Archives For shootings

We Are All Adam Lanza

Stephanie Raquel  —  December 19, 2012 — 3 Comments
image photo : Gun with bullets on steel

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In the aftermath of the Newtown, Conn. shootings, there is a national debate raging about gun laws.  Many have wisely pointed out, however, that changing gun laws alone won’t solve the problem.

Case in point.  Even with some of the toughest gun laws of any city in the country, Chicago saw gun violence rise in November by a whopping 49 percent compared to Nov., 2011.  Homicides in 2012 are up by 21 percent versus the first eleven months of 2011.

And so, the chorus of “Not just stricter gun laws, better mental health care!” has begun.  Indeed, we can always do a better job looking out for the ‘silent sick’ among us through proper diagnoses and encouraging friends and loved ones to seek therapeutic support.  Full disclosure … I’ve got a bevy of mental health patients in my family tree, and we’ve all benefited from great doctors and medications.  It’s a tremendously good thing to support people who are facing mental issues.

Nonetheless, I believe we have to ask the question:  What if the gunman’s issues weren’t in his head, but in his heart?  Then what?

As a Christ-follower, I do believe that we were all created in God’s image and have the capacity to do incredible things here on earth.  I also believe that ever since the very first humans, Adam & Eve, ate from that dreaded forbidden fruitcake, we’ve been born with this thing called a sin-nature and its capacity for harming others.  And only God incarnate can resolve that problem, which is the very essence of Christmas.  John 3:16 isn’t just a verse for NFL quarterback Tim Tebow to wear under his eyes.  It’s part of God’s love letter to the world, reminding us that He didn’t just send His Son to be a nice guy … He sent His Son because we needed Him to come and save us.  We were each drowning and in desperate need of being rescued from our own hearts’ propensity for selfishness.  As the apostle Paul wrote in his letter to the Romans, we’ve all messed up our lives.  I love the way it’s worded in The Message: we’ve each proven “that we are utterly incapable of living the glorious lives God wills for us.”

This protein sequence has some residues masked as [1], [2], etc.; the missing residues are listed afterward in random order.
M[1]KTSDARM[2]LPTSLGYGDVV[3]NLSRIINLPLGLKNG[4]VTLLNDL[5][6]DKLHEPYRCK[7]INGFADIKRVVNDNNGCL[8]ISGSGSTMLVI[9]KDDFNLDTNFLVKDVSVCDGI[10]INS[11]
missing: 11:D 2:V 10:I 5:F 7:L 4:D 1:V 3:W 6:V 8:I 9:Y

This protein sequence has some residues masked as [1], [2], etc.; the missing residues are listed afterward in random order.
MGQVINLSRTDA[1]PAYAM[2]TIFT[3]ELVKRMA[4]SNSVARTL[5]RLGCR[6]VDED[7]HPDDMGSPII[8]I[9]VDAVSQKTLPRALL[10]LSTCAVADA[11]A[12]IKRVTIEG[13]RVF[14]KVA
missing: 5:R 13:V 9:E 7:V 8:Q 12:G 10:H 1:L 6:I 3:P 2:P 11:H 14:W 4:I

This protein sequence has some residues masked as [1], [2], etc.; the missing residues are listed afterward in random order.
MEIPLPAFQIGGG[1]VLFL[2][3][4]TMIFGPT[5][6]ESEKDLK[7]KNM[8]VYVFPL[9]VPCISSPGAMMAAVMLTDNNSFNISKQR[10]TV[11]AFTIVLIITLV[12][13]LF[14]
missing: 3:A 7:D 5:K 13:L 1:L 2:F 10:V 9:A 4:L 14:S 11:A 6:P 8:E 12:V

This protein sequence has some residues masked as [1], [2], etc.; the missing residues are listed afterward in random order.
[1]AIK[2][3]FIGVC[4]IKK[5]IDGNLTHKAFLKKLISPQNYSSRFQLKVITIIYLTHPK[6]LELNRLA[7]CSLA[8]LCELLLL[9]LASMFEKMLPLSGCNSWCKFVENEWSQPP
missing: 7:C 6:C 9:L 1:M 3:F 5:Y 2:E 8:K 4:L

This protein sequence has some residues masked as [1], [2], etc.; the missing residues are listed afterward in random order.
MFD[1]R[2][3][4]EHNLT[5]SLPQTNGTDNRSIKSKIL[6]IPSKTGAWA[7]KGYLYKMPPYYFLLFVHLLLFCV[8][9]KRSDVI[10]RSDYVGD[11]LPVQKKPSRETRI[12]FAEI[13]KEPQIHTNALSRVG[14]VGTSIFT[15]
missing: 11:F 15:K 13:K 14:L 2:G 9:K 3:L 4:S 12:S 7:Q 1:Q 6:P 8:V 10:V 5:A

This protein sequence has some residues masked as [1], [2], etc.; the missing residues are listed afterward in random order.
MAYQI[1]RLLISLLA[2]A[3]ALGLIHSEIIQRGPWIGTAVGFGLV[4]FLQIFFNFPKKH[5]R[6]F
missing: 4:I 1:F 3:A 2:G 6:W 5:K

There’s a blog post getting a lot of traction right now from a woman who said, “I am Adam Lanza’s mother.”  My heart goes out to her and I commend her honesty.  But if I’m honest with myself, I must admit, I am Adam Lanza.  And I kinda think, we all are all Adam Lanza.  No, I don’t own a gun (nor have I fired one — ever).  And I’m not talking about harming others the way he did, but God’s word says harboring anger in our hearts is just as bad as murder.  Ever been angry?  Check.

Changing gun laws and improving mental healthcare alone can’t fix this global pandemic.  It’s a heart problem, not just a head problem.  A spiritual issue, not just a mental one.  And spiritual problems need spiritual solutions.  Only the divine power of God Himself can do that.   At the end of the day, that is the message the world needs to hear.